Pool algaecides are the fastest and most effective way to get rid of algae growing in a swimming pool. The first step towards killing the algae in your pool is to identify what type it is. Once you know whether it is green, blue-green, yellow/mustard or black algae you’re dealing with, you can then get the best pool algaecide to kill them.
We have identified ten tried and true swimming pool algaecides that work and compiled a quick guide on how to identify the best algae killer for your algae problem so you can restore your pool’s water to crystal clear and healthy. You can also incorporate algaecide in your weekly pool maintenance and use it when opening and closing your swimming pool to keep algae at bay.
How To Choose A Pool Algaecide – Buying Guide
To see the desired results, that is to get rid of the pool algae in your pool, you have to buy the right algaecide. Which top rated algaecide for pools will work best for you pool depends on what kind of algae is in your pool. It is also important to get a product that will work without damaging your pool water. Here is what to look for as you buy an algaecide for swimming pool.
Type and Color of Algae
In order to buy the best algaecide for your swimming pool, you will need to know what type of algae you’re dealing with. There are three types of algae that invade swimming pools.
Green algae are the most common and most algaecides can eliminate them. Yellow or mustard algae are not as common but are hard to eliminate because they are chlorine resistant. Black algae are the hardest to get rid of, as they have a tough protective coating that chlorine and most regular algaecides can’t penetrate. If the infestation looks like red or pink slime, what your pool has is bacteria.
Once you’ve identified the type of bloom you want to eliminate, you can choose an algae killer for pools that works on all types of algae or find one that is designed for and reviewed as effective in eliminating the specific type of growth in your pool.
Type of Algaecide
Just as there are different types of algae, there are different types of algaecides based on the active ingredient.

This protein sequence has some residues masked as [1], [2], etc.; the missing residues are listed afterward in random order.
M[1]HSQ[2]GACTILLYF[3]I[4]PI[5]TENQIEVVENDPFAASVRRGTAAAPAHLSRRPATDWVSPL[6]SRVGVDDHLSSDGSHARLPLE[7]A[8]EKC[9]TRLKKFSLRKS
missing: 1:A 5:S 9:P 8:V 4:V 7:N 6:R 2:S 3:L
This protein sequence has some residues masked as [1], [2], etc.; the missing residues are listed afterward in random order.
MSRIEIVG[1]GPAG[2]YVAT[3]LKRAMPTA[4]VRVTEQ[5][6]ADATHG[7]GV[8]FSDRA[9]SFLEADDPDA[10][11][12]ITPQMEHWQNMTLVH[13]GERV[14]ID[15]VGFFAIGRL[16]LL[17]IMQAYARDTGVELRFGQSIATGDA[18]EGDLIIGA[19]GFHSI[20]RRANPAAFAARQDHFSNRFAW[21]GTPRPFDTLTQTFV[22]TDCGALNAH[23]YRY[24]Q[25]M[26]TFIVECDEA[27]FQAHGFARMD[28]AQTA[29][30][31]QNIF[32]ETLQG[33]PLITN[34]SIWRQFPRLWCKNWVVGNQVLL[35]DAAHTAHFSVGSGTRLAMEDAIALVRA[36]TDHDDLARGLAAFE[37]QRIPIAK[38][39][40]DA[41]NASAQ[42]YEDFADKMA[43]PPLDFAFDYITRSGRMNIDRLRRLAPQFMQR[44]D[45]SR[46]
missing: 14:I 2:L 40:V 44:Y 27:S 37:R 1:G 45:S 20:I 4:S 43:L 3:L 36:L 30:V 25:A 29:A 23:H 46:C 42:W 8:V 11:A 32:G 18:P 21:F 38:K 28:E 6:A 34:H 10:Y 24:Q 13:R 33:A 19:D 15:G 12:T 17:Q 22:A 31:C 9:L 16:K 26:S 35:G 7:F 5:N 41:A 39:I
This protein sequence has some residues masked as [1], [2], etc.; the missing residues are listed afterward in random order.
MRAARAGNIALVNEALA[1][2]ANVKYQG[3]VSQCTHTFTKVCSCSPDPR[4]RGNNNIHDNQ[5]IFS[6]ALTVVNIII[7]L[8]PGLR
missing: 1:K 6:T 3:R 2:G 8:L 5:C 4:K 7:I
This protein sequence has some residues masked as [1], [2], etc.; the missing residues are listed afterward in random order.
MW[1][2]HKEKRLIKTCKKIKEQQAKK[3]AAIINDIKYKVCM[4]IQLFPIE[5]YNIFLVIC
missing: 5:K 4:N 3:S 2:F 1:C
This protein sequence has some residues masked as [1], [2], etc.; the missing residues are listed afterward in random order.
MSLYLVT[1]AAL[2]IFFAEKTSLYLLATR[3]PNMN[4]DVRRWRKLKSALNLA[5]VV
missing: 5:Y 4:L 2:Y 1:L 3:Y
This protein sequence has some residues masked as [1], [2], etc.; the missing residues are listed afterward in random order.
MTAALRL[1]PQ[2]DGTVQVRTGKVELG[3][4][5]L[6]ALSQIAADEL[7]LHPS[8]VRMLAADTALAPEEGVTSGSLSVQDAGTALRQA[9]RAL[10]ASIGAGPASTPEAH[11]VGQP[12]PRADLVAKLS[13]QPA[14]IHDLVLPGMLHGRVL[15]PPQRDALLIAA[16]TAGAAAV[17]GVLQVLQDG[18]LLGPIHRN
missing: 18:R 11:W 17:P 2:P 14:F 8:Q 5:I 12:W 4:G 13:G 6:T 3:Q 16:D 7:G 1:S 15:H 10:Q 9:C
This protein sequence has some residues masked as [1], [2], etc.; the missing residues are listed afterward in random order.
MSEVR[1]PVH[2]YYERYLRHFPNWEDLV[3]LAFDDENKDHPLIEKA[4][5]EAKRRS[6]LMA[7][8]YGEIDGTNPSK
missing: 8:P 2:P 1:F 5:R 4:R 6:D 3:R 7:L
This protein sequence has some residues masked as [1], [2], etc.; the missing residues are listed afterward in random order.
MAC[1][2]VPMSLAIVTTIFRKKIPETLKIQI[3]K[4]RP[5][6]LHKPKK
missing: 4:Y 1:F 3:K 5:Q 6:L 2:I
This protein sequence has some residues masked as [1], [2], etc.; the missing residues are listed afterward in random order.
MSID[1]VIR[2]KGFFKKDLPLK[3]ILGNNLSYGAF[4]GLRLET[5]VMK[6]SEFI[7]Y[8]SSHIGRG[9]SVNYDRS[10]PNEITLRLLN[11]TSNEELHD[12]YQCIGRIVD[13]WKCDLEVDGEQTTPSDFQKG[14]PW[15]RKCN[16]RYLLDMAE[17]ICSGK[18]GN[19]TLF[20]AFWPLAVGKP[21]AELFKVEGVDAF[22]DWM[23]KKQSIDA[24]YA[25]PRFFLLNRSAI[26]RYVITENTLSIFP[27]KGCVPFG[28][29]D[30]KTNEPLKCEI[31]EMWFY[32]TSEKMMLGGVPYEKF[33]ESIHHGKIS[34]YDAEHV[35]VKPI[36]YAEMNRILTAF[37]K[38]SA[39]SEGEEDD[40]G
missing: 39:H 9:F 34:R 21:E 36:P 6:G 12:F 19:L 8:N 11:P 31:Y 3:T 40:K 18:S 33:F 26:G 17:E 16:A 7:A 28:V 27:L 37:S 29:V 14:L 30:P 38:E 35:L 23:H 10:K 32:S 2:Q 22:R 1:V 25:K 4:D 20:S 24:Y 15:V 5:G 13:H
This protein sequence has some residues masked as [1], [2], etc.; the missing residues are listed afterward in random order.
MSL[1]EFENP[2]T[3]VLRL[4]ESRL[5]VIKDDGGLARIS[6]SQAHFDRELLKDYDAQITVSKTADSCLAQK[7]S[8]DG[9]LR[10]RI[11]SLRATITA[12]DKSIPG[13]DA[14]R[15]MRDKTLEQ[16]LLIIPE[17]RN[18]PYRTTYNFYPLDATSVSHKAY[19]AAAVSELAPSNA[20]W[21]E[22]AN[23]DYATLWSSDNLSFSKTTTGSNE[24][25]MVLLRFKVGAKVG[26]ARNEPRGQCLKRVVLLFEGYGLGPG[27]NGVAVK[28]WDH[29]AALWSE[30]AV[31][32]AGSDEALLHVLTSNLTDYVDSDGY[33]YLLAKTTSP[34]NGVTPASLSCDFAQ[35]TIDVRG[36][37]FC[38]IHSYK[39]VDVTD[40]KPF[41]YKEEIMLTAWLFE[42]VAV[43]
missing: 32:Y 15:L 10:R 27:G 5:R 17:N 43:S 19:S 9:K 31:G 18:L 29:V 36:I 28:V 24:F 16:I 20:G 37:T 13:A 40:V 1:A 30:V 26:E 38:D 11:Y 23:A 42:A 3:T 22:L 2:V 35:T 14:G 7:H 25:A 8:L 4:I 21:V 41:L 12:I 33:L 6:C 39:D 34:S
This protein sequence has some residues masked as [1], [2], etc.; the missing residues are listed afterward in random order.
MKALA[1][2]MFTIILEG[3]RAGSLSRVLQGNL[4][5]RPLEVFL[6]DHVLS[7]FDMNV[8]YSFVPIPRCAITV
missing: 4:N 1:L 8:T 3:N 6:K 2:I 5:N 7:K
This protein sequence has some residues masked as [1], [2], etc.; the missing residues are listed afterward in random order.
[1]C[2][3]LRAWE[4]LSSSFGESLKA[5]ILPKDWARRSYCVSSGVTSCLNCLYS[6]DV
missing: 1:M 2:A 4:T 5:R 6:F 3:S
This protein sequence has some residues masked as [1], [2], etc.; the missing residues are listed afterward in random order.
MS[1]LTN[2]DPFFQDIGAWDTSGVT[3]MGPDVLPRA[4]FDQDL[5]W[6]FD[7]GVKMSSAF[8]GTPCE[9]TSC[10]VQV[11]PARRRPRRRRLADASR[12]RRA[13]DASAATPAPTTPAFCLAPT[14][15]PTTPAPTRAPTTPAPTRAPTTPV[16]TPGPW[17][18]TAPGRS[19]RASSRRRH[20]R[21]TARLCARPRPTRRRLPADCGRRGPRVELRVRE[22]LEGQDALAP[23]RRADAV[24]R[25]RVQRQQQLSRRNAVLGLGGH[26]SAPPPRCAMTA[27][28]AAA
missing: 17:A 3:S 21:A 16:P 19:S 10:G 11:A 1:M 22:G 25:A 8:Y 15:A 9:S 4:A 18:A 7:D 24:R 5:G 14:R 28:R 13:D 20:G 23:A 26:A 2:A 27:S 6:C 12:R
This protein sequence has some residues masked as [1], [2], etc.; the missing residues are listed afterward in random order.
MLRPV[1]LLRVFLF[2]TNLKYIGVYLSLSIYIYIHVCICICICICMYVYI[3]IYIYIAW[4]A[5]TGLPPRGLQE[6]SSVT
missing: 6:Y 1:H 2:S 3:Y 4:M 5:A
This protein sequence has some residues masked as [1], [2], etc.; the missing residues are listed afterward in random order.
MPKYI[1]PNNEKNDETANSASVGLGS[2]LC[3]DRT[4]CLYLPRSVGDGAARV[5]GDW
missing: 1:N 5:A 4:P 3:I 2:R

Copper algaecides for pools are powerful and very effective at killing even severe green and yellow/mustard algae. If not used properly, copper algaecides can stain pools. Silver algaecides are effective at killing black algae.
Quat and polyquat algaecides are effective on various types of algae. Quat or quaternary ammonium compounds are actually detergents and they are notorious for foaming if they aren’t used properly. Polyquat or polymers are non-staining and non-foaming and come in 30 to 60 percent concentrations.
Products with poly(oxyethylene (dimethylamino) ethylene as the active ingredient are effective on small algae infestations. Sodium bromide control algae by enhancing the effectiveness of chlorine.
If you use an algaecide and it leads to foaming, you will be annoyed as this will mean extra work clearing the foam or having to wait for days for the foam to clear and the water to sparkle.
You can avoid this by choosing a non-foaming algaecide that won’t cause foaming. With such a treatment, the water will clean and clear quickly and you can take a dip in your pool shortly after applying the algae treatment. To prevent foaming, it is also important to apply the treatment as directed and avoid overdosing your pool.
With quat pool algaecides, quaternary ammonia can foam and cause suds. Polymer algaecides are non-foaming as are the best algaecides for pools we have reviewed here.
Once you apply a treatment, you want it to eliminate the existing algae and prevent regrowth. You don’t want to find a new infestation the following week. If you apply it when closing your pool for winter, you want it to protect your pool throughout the season.
Make sure you choose a treatment that will get rid of algae and keep it from returning by checking how long its active ingredient stays active and keep algae at bay. There are products that offer 90-day protection and there are some that guard your pool for as long as six months.
Whether you want the best algaecide for an above ground pool with a liner or have an in-ground pool, you want to be sure that the algaecide you use won’t damage your pool structure and components. If there is an ingredient that can damage pools, there will be cautionary text on the bottle or package. Be sure to read the writing that comes with your product and use it as directed.
You also need to make sure you choose an approved algaecide that does not contain hazardous ingredients that can harm swimmers. Most pool algaecides contain active ingredients that don’t harm swimmers and contain them in low concentrations such that it is safe to swim after an application. It is recommended to wait at least 15 minutes before using your pool after putting an algaecide in it.